Duterte, the mayor of the southern city of Davao who won that election, was one of the peace deal’s most vocal supporters during the campaign. Though he has said he favours autonomy for Bangsamoro, all indications are that he will not follow the same route as the previous administration to deliver it. It is unclear whether he envisages the settlement for the south as an advance model for his broader plans of national federalisation or as an integral part of them. A long delay, or an autonomy bill that delivers less than the CAB’s promises, risks alienating key sections of the Bangsamoro population. A particular danger is that young people, disillusioned by failure of political negotiations, would seek alternatives, such as joining one of the militant groups waiting in the wings or turning to anarchic criminality.

There was no contingency plan for failure to pass the bill under Aquino, and by law the new government must start the process of drafting and approving legislation over. While doing so, it needs to put in place measures to preserve the gains of the previous administration and make significant good-will gestures fast to boost damaged confidence in the deal. Both sides need to prepare for the coming autonomy. The MILF leadership has invested most of its political capital in the negotiations and to maintain its credibility has to be able to show that the new administration will continue it in good faith. A number of interlocutors within the process and outside suggest the government should boost confidence through increased development assistance to local bodies in the south.

The south is ill-prepared for autonomy. Although the delay presents a threat to the process, it is also an opportunity. It allows the MILF and other groups, such as the Moro National Liberation Front (MNLF), time to transition from guerrilla organisations to political parties; create an inclusive political platform bringing together Mindanao’s disparate population; and convince sceptics within their own communities to support social change for a lasting peace.

Mindanao’s peace process has been innovative: it includes an International Contact Group to coordinate outside support and, at least on paper, commitment to involve women, minorities, and civil society during the negotiation and implementation of agreements. International partners, in particular Malaysia and the member states of the European Union (EU), have been a vital, constructive force in the peace process, facilitating and assisting as needed, but resisting the temptation to insert themselves so far into the mechanism as to detract from its essentially home-grown nature. Foreign governments, diplomatic missions and NGOs should now help escort the process through the delay, publicly supporting measures such as development aid and education programs, while impressing upon Manila’s political elite that Congress needs to build on the achievements of the previous administration.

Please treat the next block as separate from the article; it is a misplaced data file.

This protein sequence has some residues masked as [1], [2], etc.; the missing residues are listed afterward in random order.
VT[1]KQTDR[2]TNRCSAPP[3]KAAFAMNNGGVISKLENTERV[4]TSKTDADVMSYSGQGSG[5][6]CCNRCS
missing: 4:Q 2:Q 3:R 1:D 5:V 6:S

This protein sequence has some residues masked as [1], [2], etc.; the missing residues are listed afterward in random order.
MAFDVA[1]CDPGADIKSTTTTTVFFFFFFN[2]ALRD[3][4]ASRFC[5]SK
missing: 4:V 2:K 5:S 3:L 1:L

Failure to pass an acceptable autonomy law would risk exacerbating disenchantment with negotiated change, fuelling criminality and facilitating religious radicalisation. Global jihadist movements like Islamic State (IS) have shown a clear ability to exploit social disorder in Muslim communities elsewhere to gain new recruits and have already gained some adherents among smaller and more opportunistic rebel groups in Mindanao.

Years of negative national media coverage of Muslim aspirations have had a harmful impact on how the rest of the Philippines views southern autonomy. The new government under Duterte must remember that ignoring or derailing the existing process would lead not to a return to the status quo ante but to an unpredictable, potentially much more violent future. 

RECOMMENDATIONS

To maintain the momentum of the peace process

To the Philippines authorities:

1.  Use the 2014 Comprehensive Agreement on Bangsamoro (CAB) as the basis of any future process.

2.  Expedite the passage of enabling legislation to create a CAB-compliant autonomous region in Mindanao.

3.  Ensure strong coordination with Mindanao-based security forces to avoid confidence-shaking clashes.

4.  Use high-profile developmental and social investments, funnelled through local groups, to show goodwill, with a focus on infrastructure, education and health.